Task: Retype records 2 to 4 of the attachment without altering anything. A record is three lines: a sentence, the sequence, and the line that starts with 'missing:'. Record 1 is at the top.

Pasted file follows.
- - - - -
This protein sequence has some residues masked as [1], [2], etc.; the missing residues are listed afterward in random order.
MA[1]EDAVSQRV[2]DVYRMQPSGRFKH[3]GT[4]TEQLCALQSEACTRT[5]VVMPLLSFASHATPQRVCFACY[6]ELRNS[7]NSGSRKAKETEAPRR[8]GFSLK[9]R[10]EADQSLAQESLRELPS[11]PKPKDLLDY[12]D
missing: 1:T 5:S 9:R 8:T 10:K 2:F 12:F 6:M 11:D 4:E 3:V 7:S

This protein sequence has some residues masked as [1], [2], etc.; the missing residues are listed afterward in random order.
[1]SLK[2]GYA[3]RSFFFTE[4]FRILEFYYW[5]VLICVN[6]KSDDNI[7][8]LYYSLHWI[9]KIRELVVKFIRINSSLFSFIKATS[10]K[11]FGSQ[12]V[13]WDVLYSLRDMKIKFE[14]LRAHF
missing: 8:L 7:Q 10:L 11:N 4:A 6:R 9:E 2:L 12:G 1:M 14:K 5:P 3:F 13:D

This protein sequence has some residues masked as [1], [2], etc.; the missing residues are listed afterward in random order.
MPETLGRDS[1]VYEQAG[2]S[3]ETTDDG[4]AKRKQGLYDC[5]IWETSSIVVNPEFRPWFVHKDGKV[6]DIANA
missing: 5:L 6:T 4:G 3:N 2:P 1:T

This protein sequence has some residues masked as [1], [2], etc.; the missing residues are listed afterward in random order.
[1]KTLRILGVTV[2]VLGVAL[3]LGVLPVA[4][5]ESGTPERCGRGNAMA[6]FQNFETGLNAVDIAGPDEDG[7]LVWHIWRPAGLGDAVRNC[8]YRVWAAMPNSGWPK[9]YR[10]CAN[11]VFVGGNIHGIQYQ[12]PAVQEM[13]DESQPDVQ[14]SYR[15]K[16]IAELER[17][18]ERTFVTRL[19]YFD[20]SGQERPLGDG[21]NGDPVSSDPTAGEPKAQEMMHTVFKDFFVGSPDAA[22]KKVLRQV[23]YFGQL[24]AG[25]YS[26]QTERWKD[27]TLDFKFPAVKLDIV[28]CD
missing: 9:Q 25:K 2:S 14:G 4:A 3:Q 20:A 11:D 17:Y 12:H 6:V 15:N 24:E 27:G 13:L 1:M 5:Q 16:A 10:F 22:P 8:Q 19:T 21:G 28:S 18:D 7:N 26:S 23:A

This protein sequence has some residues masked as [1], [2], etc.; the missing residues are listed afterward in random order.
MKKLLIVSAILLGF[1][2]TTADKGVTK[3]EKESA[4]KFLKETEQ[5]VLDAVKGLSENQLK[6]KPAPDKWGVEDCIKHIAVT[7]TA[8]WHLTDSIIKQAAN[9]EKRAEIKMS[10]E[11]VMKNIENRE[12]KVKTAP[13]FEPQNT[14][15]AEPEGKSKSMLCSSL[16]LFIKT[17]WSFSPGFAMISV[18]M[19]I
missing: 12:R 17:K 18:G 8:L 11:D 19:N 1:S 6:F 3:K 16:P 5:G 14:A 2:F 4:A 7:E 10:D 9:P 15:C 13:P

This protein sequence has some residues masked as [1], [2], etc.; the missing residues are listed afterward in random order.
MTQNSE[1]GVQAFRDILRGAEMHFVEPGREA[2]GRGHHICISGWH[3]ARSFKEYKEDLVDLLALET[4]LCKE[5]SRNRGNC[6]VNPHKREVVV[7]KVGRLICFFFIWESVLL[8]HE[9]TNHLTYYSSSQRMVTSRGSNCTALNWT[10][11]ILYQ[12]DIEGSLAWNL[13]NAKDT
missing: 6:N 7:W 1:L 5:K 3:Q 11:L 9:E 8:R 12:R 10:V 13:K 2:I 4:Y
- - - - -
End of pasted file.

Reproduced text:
This protein sequence has some residues masked as [1], [2], etc.; the missing residues are listed afterward in random order.
[1]SLK[2]GYA[3]RSFFFTE[4]FRILEFYYW[5]VLICVN[6]KSDDNI[7][8]LYYSLHWI[9]KIRELVVKFIRINSSLFSFIKATS[10]K[11]FGSQ[12]V[13]WDVLYSLRDMKIKFE[14]LRAHF
missing: 8:L 7:Q 10:L 11:N 4:A 6:R 9:E 2:L 12:G 1:M 14:K 5:P 3:F 13:D

This protein sequence has some residues masked as [1], [2], etc.; the missing residues are listed afterward in random order.
MPETLGRDS[1]VYEQAG[2]S[3]ETTDDG[4]AKRKQGLYDC[5]IWETSSIVVNPEFRPWFVHKDGKV[6]DIANA
missing: 5:L 6:T 4:G 3:N 2:P 1:T

This protein sequence has some residues masked as [1], [2], etc.; the missing residues are listed afterward in random order.
[1]KTLRILGVTV[2]VLGVAL[3]LGVLPVA[4][5]ESGTPERCGRGNAMA[6]FQNFETGLNAVDIAGPDEDG[7]LVWHIWRPAGLGDAVRNC[8]YRVWAAMPNSGWPK[9]YR[10]CAN[11]VFVGGNIHGIQYQ[12]PAVQEM[13]DESQPDVQ[14]SYR[15]K[16]IAELER[17][18]ERTFVTRL[19]YFD[20]SGQERPLGDG[21]NGDPVSSDPTAGEPKAQEMMHTVFKDFFVGSPDAA[22]KKVLRQV[23]YFGQL[24]AG[25]YS[26]QTERWKD[27]TLDFKFPAVKLDIV[28]CD
missing: 9:Q 25:K 2:S 14:G 4:A 3:Q 20:A 11:D 17:Y 12:H 6:V 15:N 24:E 27:G 13:L 1:M 5:Q 16:A 10:F 22:P 8:Q 19:T 21:G 28:S 18:D 7:N 26:S 23:A